Your home might be your castle, but the boundary fence is your front line. What does it mean for your insurance if your fence is damaged or destroyed?
This article prepares you mentally for the process should you need to claim.
Are fences covered by home insurance?
Typically, home insurance covers fence damage or destruction due to:
- Vandalism and malicious acts
- Theft or burglary
- Flood or wind
- Fire, including bushfires
- Earthquake and tsunami
- Escape of liquid, such as a leak.
However, exclusions include if the fence was in poor condition, or a state of disrepair at the time of the insured event (e.g. a storm). Your policy won’t cover you for deterioration, wear and tear, including through termite damage, wood rot, or rust. The coverage also may not protect you when home renovations/alterations/extensions are ongoing.
Will the fence be repaired or replaced?
When you make your claim, be sure to provide us with photos of the damage.
The insurer will also need to know if the fence is painted on your side, including the measurement of what’s painted. Those details mean you’re claiming to repaint just your side of the fence, not your neighbour’s, too. We’ll also need to know the date of the damage. Photos help but aren’t always necessary.
Boundary fencing laws vary in each state and territory. Here’s an insight into the ones for Victoria, and Michael Yardney’s Property Update website gives a comprehensive list for each jurisdiction. Another option, if you have a fence dispute with your neighbour, is to contact your local council to help mediate.
They also may have specific fencing codes and guidelines. Check with them if they apply and if you need building approval to repair or replace your fence. There are extra precautions to take with asbestos fences. Generally, they cover how to repair, replace and remove the debris safely.
A safety & security issue
With the current shortage of builders and materials, it may take a while to replace or repair a fence. The damage could create a serious safety problem if the public or neighbouring children, for example, can access an exposed pool, pond or spa.
That’s why it’s good to check if your insurance policy covers a temporary fence to secure your property. Often, it’s provided for up to 12 weeks until a more permanent fix is made.
How is ownership divided?
Depending on your policy, insurers could cover the full cost of repairing or replacing your damaged fence. But that only occurs if you own 100% of it.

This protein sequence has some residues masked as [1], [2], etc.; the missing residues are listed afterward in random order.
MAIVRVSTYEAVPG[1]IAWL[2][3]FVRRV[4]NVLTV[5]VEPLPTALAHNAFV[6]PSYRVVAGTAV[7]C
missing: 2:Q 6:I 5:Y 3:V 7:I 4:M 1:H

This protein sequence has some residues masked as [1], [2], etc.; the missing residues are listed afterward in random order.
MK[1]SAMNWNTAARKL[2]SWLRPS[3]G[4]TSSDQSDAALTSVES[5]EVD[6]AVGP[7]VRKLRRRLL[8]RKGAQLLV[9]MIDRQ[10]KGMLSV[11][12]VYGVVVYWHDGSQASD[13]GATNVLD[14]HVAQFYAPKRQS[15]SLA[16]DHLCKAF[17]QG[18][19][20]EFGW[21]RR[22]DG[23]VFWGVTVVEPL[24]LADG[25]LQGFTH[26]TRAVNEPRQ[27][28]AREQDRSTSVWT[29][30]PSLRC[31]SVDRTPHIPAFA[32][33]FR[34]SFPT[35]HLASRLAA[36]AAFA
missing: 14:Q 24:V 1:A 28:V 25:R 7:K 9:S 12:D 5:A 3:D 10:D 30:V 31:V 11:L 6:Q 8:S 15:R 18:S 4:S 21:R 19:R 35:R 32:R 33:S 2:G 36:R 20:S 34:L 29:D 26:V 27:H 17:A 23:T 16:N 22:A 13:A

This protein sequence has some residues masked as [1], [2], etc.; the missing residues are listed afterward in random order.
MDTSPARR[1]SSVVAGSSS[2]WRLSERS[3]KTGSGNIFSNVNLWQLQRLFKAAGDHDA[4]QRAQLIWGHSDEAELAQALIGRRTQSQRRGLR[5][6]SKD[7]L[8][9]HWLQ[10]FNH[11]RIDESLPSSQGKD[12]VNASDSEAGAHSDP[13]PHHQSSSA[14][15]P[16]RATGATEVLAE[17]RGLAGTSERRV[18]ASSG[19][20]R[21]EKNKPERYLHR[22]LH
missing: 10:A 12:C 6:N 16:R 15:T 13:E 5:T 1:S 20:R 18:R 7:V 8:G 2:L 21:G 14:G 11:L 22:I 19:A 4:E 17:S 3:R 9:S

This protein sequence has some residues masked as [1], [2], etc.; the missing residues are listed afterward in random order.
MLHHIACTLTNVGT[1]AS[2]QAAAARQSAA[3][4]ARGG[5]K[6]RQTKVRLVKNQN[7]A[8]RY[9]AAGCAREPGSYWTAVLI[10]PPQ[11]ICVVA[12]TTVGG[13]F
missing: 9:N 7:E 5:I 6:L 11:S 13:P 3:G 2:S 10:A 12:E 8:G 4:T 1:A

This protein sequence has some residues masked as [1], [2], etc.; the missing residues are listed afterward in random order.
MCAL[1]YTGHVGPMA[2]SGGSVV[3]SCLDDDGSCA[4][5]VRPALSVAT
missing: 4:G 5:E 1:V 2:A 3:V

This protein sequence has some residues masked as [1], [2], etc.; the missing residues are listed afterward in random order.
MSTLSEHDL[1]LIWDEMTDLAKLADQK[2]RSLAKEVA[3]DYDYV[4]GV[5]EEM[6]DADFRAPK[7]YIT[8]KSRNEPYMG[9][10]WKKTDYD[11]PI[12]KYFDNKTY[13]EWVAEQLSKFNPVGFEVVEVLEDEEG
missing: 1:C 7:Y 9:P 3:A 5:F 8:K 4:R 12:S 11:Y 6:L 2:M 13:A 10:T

For boundary fences, you would only own half of it, so be entitled to the repair or replacement that reflects your ownership.
Why it’s usually a cash settlement
According to the Insurance Council of Australia, insurers usually settle with cash for fence damage. That’s because of shared ownership, so mostly more than one party is responsible for the repairs or replacement of the fence. At the time of making the cash settlement offer the insurer may provide you with a Cash Settlement Fact Sheet (CSFS).
A CSFS is a written document that insurers must give to consumers when they are offered a cash settlement, setting out the options available to settle their claim. A CSFS must outline the options available to a consumer, for example having their goods repaired or replaced, or receiving a cash payment.
While insurers will calculate the fence repair or replacement costs, you don’t have to accept their figure. We’d advise you to source quotes, and send them to us to bolster your case for a more appropriate figure. However, if you accept the settlement first and find the actual costs differ, be sure to send us the quote and we’ll liaise with the insurer to review the payment amount.
We’re here to help
Increase your chances of a successful claim if damage occurs by keeping your fences in good repair:
- Clean it annually with a pressure hose
- Prune trees, vines and greenery away from fences
- Treat any rust on metal fences
- Routinely inspect your fence, including screws, hinges and posts, to see if it needs specific repairs or maintenance
- Avoid putting a lot of weight on the fence
- Deal with mould as it occurs, such as on timber fences
- Rake back dirt and leaves sitting against the fence
- Paint or stain timber fences as needed, to protect the wood from rain and sun.
Be sure to involve us in supporting you with risk management and claims processing.